Thankfully, there are also a few mechanics that are actually on your side. Like colours attract; say you blow up a set of green beads, and the ones on either of that set are both yellow – well,  because they’re the same colour, the beads nearest the skull will be yanked back to the ones farther away, and you can even use this to set up chain reactions. Power-ups will occasionally appear, too, which might slow the progression or even reverse the flow for a few short seconds.

In short, it’s a game in which you’re trying to knock out beads as fast as you can, while simultaneously planning ahead, and – as your beads take a moment to travel – trying not to panic and miss a shot, as that’ll just make things worse.

For the most part, Zuma’s Revenge functions in exactly the same way.

There are a few new power-ups; our froggy hero can gain the ability to shoot lasers from his eyes, picking off particular beads in order to set up chains; he can destroy all beads of one colour currently on the board; he can fire a massive three-way cannon that shreds everything it touches. There are levels in which, instead of being fixed in place and rotating, he slides horizontally or vertically along a line. There are boss battles that task you with shooting past beads at a comical beastie (while still destroying enough beads that they don’t reach the skull). But, for the most part, you’re shooting beads at beads.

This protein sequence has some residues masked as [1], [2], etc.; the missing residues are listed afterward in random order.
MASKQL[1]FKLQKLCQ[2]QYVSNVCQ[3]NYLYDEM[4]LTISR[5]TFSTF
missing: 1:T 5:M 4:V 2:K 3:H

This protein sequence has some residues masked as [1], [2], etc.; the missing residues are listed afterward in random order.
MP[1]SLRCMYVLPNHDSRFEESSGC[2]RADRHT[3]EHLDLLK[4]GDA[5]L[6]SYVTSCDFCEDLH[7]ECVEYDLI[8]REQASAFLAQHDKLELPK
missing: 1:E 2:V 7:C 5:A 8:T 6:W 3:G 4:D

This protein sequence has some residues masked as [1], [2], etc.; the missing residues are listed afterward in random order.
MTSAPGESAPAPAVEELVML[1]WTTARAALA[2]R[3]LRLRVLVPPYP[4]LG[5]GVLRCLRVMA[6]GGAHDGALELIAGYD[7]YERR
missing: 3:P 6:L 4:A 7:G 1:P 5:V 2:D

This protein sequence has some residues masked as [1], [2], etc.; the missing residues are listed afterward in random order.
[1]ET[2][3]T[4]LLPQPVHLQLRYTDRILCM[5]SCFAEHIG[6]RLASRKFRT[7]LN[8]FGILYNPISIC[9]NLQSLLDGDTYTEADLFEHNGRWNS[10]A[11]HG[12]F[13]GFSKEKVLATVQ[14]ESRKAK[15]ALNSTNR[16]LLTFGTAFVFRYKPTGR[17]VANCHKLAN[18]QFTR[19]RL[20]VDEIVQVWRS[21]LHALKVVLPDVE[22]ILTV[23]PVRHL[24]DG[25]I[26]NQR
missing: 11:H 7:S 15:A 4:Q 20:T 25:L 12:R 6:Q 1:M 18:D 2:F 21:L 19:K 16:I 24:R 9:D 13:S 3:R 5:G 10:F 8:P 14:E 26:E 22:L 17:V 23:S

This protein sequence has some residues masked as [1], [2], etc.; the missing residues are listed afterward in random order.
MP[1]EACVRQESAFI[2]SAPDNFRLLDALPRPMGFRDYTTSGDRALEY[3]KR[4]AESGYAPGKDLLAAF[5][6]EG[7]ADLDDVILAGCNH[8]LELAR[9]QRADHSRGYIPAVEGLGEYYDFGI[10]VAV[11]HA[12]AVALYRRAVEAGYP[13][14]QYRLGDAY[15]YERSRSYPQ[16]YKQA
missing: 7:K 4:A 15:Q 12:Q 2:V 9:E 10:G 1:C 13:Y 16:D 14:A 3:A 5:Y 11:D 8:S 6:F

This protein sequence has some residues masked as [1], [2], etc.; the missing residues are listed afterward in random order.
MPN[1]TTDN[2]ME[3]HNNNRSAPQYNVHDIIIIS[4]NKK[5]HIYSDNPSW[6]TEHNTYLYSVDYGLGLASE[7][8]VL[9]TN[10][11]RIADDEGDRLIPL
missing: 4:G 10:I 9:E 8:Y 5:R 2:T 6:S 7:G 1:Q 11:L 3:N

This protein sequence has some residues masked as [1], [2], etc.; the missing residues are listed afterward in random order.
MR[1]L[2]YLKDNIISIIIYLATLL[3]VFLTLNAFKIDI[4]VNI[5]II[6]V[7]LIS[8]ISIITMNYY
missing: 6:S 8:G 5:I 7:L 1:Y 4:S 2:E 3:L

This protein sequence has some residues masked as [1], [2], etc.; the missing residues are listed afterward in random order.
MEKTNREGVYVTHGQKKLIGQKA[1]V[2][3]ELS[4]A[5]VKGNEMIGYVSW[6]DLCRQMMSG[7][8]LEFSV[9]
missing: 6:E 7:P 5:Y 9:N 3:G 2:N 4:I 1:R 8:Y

The most intriguing new addition is a set of spirit animals that add a sort of light RPG dressing. Completing levels within a certain time, and with a certain score, gets you medals that can be used to power up these four spirits, each of which bestows different bonuses. One gives a flat score increase at the end of each level, while the others increase the rate at which power-ups appear, increase the speed of your shots, or make point-bestowing fruit appear more frequently (and bestow more points). Not game-changing in any way, but a pleasant little extra layer of fluff.